This week in the garden

Cut back fruit canes, nip out small pumpkins and check on your sweetcorn

If you want your pumpkin plants to produce sizeable fruit, nip out the smallest pumpkins, leaving two to three of the biggest to develop

If you want your pumpkin plants to produce sizeable fruit, nip out the smallest pumpkins, leaving two to three of the biggest to develop

Sat, Aug 2, 2014, 01:00

l Sweetcorn (below), is beginning to ripen. To check whether the plump, golden cobs are ready to harvest, pull back the faded tassels and gently squeeze a few of the kernels. If a milky liquid comes out, they’re ripe; if it’s clear, then hold off but keep regularly checking the cobs, as otherwise birds may beat you to it.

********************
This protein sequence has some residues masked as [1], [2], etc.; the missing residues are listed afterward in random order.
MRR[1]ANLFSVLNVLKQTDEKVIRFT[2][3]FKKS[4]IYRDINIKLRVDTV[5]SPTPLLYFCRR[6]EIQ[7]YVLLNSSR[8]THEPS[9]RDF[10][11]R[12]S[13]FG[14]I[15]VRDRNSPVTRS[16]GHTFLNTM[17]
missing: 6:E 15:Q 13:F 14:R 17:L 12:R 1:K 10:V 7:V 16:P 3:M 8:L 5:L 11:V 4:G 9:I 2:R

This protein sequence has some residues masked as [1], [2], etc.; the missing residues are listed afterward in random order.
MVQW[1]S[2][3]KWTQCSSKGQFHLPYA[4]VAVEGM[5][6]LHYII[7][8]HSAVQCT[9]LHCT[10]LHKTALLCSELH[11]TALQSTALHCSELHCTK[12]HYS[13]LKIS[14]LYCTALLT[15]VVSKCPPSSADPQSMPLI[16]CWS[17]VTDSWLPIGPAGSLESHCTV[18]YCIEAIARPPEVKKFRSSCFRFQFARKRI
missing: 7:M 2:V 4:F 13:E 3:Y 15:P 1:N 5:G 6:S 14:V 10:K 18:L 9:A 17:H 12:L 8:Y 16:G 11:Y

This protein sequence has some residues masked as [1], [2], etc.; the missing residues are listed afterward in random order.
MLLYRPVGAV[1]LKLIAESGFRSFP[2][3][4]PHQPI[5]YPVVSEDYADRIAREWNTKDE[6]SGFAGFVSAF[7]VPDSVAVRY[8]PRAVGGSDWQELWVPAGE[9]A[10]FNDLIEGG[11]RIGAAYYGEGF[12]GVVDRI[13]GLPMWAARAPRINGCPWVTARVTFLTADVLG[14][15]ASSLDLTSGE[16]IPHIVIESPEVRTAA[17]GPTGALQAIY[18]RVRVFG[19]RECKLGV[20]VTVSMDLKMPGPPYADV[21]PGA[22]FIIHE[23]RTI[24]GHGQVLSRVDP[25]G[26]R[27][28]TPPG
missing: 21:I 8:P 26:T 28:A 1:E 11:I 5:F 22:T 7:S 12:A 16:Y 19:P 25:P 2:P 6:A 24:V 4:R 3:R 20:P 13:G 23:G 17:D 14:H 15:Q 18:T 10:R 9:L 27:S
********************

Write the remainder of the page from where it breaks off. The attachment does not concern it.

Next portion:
l Use a sharp secateurs to cut back the fruited canes of main-crop raspberries (below right) to ground level after they’ve finished cropping. Select between six and eight of the plant’s strongest young, green canes (those that haven’t fruited) and tie them gently into the wire supports, as these will produce next year’s crop of berries. Cut the plant’s remaining young canes to ground level.

l Pumpkin plants are now in full growth. If you want yours to produce sizeable fruit, nip out the smallest pumpkins, leaving two to three of the biggest to develop. This way, rather than exhausting itself by producing an abundance of small fruit, the plant will pour all of its energy into these, resulting (weather permitting) in some nicely large pumpkins you’ll be able to boast about.

l Keep a watchful eye on pot-grown specimens of camellias and rhododendrons, which are now busily making their flowerbuds for next spring, watering regularly to ensure the compost does not dry out.